The buried history of massacres
By Ramzy Baroud
April 17, 2013

Few with any sense of intellectual or historical integrity would still question the bloody massacre that took place in the village of Deir Yassin 65 years ago, claiming the lives of over 100 innocent Palestinians.

Attempts at covering up the massacre have been dwarfed by grim details by well-respected historians, including some of Israel’s own.

Narratives offered by historians such as Benny Morris — an honest researcher who remained committed to Zionism despite the ghastly history he himself uncovered — presented a harrowing version of the events that unfolded on that day: “Whole families were riddled with bullets… men, women, and children were mowed down as they emerged from houses; individuals were taken aside and shot. Haganah intelligence reported ‘there were piles of dead’. Some of the prisoners moved to places of incarceration, including women and children, were murdered viciously by their captors…”

It was the Irgun Zionist militias of Menachem Begin and the Stern Gang (Lehi) lead by Yitzhak Shamir that took credit for the infamy of that day; and both were rewarded generously for their “heroism”. The once wanted criminals rose to prominence to become prime ministers of Israel in later years.

The magnitude of the Deir Yassin massacre often obscures important facts for historians. One amongst them is that Deir Yassin was one of many massacres perpetrated by Zionist troops, including Haganah units. Another is that these militias had jointly formed the Israeli Defence Forces, following the official Israeli Declaration of Independence on May 14, 1948, despite their supposed differences during the conquest of Palestine.

David Ben-Gurion had made his decision on May 26 and hesitated little to include both the Irgun and Lehi, alongside the Haganah. Not only did the leaders of the terrorist militias command respect and enjoy prestige within Israeli society, armed forces and the political elite, but the very murderers who butchered innocent men, women and children were empowered with bigger guns and continued to “serve” and terrorise for many more years.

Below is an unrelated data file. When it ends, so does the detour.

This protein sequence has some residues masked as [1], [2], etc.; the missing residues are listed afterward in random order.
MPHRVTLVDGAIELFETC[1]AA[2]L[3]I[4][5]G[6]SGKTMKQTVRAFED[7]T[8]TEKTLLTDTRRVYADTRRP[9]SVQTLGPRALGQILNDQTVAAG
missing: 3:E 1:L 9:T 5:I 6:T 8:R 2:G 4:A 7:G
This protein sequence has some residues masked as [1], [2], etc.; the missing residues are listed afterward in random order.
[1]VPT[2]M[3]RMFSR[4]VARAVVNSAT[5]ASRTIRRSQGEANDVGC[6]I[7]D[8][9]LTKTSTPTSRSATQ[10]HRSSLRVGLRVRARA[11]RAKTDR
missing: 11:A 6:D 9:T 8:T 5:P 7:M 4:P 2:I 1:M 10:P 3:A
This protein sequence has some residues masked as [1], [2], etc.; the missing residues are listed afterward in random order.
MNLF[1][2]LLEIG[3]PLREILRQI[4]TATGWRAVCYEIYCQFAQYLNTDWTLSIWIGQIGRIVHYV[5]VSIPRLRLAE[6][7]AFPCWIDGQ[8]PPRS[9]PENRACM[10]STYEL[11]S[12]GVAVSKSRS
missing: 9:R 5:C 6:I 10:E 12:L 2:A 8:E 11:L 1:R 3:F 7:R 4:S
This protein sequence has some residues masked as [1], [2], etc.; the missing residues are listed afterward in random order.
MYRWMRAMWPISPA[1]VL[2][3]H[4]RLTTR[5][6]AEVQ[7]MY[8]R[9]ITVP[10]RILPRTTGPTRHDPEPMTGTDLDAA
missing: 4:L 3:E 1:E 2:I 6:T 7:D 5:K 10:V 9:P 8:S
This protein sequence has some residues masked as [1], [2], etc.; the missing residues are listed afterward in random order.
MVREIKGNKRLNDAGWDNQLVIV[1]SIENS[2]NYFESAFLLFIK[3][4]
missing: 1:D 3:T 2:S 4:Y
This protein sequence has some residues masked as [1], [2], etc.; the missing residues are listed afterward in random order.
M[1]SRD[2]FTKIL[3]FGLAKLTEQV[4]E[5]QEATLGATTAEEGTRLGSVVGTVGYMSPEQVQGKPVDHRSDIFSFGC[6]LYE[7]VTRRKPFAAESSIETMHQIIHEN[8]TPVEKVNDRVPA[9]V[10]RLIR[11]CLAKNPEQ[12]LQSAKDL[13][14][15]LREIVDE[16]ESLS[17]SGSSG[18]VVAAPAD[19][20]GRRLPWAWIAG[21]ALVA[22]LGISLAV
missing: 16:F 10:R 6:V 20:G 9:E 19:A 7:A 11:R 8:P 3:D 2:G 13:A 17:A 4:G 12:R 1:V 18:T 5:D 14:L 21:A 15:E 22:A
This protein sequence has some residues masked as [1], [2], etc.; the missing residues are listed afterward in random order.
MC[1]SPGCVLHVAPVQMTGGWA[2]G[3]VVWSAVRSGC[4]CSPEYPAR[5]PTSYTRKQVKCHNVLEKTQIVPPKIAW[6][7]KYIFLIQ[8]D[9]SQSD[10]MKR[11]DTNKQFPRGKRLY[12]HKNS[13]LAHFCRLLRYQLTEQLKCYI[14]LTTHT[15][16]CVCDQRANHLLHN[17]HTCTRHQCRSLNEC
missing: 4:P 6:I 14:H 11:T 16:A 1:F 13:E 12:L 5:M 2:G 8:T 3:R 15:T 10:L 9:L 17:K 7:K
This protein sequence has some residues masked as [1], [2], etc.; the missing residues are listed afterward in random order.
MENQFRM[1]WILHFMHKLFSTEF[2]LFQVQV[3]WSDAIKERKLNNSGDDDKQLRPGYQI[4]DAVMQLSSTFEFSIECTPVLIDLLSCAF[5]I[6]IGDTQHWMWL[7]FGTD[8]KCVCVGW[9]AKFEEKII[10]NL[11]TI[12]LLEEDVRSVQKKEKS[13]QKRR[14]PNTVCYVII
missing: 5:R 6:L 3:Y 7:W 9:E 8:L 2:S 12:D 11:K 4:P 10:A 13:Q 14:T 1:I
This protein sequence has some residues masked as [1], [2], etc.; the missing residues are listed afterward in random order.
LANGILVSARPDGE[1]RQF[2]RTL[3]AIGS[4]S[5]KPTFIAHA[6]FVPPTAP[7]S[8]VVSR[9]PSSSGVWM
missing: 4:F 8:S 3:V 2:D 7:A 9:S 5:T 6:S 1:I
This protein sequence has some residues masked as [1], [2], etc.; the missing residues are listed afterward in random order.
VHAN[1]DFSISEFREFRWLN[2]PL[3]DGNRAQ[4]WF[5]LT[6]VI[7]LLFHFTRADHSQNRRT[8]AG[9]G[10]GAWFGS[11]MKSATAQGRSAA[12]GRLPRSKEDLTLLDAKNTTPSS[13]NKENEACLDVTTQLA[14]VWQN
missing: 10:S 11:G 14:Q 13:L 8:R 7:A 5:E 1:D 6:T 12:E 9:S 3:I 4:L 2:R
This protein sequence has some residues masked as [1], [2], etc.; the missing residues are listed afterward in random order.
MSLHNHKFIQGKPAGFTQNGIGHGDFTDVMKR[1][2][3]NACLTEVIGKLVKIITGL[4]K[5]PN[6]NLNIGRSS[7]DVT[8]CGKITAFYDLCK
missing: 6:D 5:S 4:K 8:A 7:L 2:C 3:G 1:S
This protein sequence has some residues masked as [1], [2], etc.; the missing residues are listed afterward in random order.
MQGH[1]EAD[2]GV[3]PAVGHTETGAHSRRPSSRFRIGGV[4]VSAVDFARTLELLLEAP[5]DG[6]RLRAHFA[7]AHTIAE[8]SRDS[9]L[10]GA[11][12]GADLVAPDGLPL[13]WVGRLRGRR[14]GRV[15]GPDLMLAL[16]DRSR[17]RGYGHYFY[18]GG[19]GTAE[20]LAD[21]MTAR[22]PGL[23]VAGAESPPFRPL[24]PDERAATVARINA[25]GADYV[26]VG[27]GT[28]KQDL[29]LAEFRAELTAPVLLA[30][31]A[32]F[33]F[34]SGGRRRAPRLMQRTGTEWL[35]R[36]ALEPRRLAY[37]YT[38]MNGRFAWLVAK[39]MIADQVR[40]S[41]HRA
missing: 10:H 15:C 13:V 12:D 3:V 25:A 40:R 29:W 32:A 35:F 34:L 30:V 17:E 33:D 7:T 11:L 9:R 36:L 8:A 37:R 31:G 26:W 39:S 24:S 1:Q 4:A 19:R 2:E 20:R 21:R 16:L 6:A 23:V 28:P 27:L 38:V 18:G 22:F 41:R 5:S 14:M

Another often overlooked fact is that what started at Deir Yassin never truly finished. Sabra and Shatilla, Jenin, Gaza and many more are only recreations of the same event.

But another sad reality also emerged and was crystalised in the last 65 years. Since then, the right to credible narration has still largely been reserved for Israeli historians.

Most of these historians, whether sympathetic or otherwise, either played no part in that history, were privileged by its outcome or were themselves active participants. Still, it would take an Israeli historian to “discover” a Palestinian massacre in some village at some point in time.

For example, only when Israeli journalist Amir Gilat chose to run a story in Maariv newspaper a few years ago, citing the research of Israeli master’s degree student Theodore Katz, did Western media acknowledge the Tantura massacre.

It mattered little that the descendants and relatives of 240 victims of that grief-stricken village who were killed in cold blood by Alexandroni troops never ceased remembering their loved ones. A massacre is only a massacre when halfheartedly acknowledged by an Israeli historian.

Even Palestinian historians, at least those who are held accountable to the rules of Western media and academia, find themselves borrowing mostly from Israeli sources, aggrandising Israeli writers and celebrating Israeli historians who are supposedly more trustworthy than Palestinians.

The logic has it that a sympathetic Israeli narrative would win greater acceptance by American or British audiences than one told by a Palestinian, even if the Palestinian historian had lived the event and experienced its every gory detail.